What's Hot in Hot Water
Although I learned a lot about the federal programs that are in effect for hot water efficiency, how solar water heating is expanding (and what holds its popularity back), and gained insight into how pipes actually work together in homes, there was a larger personal takeaway for me.
In a lecture given by Craig Selover, of Masco Corporation, and Jim Lutz from the Lawrence Berkeley National Laboratory, called “New Knowledge on Distribution: How Do Pipes Work Together,” the pair showed off research on shared volume and use of pipes in homes. During the session they asked the crowd the following: “Has peoples’ behavior changed so much so that we can give them new systems?” As the crowd took that question in, I jotted in my notebook: “People’s behavior IN RESPONSE to systems.” And then I thought, this industry is full of people who have made it their life’s work to not just find more efficient ways of using energy (and in this case, water), but to do so based on people’s behavior. At the Hot Water Forum, I saw that these particular people had done research on families’ behavior in their homes, but there’s another factor I hadn’t thought about. Things like how long a person waits for hot water in their shower, although expending unnecessary water and energy, is based solely on the efficiency of the system in their home.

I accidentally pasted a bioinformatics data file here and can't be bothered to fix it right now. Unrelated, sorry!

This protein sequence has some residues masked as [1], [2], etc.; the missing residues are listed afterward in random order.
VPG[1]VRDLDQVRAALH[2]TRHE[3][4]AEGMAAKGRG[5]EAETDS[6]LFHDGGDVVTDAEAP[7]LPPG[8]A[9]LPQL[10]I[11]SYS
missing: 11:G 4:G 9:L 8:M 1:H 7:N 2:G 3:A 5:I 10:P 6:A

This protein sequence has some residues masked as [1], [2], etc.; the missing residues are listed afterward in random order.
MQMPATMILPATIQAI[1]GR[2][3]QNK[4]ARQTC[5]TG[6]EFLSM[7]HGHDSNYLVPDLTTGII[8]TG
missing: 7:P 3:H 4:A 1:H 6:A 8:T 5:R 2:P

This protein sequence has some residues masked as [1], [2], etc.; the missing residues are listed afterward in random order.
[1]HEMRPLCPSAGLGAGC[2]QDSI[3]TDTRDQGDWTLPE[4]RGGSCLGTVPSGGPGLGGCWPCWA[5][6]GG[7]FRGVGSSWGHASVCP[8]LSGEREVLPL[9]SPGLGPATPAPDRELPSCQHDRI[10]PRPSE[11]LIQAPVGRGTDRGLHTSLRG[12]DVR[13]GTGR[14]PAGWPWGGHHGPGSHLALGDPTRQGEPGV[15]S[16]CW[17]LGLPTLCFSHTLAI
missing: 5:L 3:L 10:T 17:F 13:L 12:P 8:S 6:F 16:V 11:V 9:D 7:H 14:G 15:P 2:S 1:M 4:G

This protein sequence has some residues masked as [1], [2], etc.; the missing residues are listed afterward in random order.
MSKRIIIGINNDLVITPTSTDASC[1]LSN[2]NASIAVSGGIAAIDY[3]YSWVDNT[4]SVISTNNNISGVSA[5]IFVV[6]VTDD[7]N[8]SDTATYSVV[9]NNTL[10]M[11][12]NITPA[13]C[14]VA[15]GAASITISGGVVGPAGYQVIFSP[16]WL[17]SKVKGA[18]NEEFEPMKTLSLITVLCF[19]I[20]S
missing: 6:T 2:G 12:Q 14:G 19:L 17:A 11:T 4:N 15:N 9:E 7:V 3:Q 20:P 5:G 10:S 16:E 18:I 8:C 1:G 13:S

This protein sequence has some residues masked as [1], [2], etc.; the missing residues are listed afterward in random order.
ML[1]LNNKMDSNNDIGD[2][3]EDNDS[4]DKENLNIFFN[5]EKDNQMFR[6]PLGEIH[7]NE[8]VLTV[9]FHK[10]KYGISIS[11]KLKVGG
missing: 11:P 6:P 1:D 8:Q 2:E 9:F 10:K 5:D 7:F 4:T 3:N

“People expect the light to turn on immediately when they hit the light switch, so why doesn’t a shower work like that?” Jim asked. A valid question. Why don’t our systems work the way that’s most efficient for us? “It’s about the efficiency of what you want out versus what you have to put in,” he added. And it’s why these professionals work so hard to make changes to the efficiency of hot water. It’s also why Home Energy publishes results from presenters like those at ACEEE in an effort to change people’s behavior... that is, until there are new, more efficient systems in place.
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